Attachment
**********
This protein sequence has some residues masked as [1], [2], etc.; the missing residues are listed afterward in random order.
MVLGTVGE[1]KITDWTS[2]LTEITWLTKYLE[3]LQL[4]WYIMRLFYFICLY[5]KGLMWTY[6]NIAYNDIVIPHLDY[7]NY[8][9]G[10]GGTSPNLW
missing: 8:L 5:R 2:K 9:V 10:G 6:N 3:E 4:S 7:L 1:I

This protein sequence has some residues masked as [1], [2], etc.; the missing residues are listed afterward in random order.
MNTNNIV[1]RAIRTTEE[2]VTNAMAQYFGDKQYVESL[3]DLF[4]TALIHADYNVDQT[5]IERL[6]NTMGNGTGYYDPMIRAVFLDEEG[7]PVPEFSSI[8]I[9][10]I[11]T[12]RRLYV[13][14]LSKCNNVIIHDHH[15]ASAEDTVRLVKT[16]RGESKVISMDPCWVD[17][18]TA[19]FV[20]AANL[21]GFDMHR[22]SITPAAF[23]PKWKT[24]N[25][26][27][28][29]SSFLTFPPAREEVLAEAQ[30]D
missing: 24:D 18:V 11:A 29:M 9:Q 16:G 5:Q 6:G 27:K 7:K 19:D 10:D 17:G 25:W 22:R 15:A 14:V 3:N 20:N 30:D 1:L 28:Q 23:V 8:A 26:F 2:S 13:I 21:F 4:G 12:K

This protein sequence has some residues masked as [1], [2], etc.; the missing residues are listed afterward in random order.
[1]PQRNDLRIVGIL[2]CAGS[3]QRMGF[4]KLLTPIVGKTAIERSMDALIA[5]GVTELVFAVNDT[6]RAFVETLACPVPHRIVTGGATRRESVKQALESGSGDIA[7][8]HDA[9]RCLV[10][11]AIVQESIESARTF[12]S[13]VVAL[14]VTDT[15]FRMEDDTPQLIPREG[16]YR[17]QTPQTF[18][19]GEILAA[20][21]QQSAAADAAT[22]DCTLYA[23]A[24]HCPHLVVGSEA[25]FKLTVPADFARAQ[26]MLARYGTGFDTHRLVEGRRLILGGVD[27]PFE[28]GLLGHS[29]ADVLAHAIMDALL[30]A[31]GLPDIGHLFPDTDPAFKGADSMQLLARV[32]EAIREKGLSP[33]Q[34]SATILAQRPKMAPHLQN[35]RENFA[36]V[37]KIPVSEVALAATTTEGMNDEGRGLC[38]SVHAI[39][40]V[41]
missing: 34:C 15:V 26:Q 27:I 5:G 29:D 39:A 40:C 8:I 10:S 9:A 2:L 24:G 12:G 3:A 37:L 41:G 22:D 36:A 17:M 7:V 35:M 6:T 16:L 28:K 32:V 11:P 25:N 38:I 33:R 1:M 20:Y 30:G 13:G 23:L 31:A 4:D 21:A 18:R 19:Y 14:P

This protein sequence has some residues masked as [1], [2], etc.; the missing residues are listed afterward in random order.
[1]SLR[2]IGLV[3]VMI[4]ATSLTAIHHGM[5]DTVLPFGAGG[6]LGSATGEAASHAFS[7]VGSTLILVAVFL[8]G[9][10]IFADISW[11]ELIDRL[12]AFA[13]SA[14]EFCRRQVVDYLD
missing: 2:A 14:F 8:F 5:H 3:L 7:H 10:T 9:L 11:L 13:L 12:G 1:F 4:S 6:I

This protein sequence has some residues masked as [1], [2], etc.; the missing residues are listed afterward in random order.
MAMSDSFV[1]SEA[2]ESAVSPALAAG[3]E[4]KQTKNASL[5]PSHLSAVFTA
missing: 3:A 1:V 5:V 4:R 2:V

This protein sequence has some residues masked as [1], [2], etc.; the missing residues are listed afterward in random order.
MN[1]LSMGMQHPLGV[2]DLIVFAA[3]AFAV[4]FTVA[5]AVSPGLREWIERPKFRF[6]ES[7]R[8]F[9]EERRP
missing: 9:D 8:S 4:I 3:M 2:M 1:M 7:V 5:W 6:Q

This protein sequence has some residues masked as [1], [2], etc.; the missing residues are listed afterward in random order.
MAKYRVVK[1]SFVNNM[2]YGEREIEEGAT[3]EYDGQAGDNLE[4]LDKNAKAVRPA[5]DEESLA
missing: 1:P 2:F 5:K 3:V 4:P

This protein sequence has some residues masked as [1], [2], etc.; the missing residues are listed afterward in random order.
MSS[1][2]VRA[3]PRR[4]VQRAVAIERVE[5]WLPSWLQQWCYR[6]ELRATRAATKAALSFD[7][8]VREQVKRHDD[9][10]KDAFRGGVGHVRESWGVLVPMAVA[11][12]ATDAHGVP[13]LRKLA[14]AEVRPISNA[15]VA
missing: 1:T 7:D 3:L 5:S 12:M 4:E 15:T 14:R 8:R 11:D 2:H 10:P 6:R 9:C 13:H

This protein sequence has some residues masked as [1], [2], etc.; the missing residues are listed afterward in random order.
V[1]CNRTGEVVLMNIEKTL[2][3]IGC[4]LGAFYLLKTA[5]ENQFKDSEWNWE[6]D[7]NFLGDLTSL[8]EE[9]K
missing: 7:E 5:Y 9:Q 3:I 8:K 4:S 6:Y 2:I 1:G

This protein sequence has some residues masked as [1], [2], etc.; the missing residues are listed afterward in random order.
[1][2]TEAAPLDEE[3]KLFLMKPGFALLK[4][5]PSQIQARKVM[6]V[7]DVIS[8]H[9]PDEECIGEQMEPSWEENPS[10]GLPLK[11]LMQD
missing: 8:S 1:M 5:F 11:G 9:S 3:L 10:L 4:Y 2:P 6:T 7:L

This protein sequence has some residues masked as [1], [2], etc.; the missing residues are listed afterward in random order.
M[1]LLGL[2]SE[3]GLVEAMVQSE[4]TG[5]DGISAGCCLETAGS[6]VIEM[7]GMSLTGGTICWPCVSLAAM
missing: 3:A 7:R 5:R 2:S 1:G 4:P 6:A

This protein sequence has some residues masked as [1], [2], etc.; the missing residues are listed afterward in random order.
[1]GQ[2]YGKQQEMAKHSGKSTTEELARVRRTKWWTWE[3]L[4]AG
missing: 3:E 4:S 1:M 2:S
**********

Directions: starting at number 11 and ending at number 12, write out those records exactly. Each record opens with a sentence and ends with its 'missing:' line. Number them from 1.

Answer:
This protein sequence has some residues masked as [1], [2], etc.; the missing residues are listed afterward in random order.
M[1]LLGL[2]SE[3]GLVEAMVQSE[4]TG[5]DGISAGCCLETAGS[6]VIEM[7]GMSLTGGTICWPCVSLAAM
missing: 3:A 7:R 5:R 2:S 1:G 4:P 6:A

This protein sequence has some residues masked as [1], [2], etc.; the missing residues are listed afterward in random order.
[1]GQ[2]YGKQQEMAKHSGKSTTEELARVRRTKWWTWE[3]L[4]AG
missing: 3:E 4:S 1:M 2:S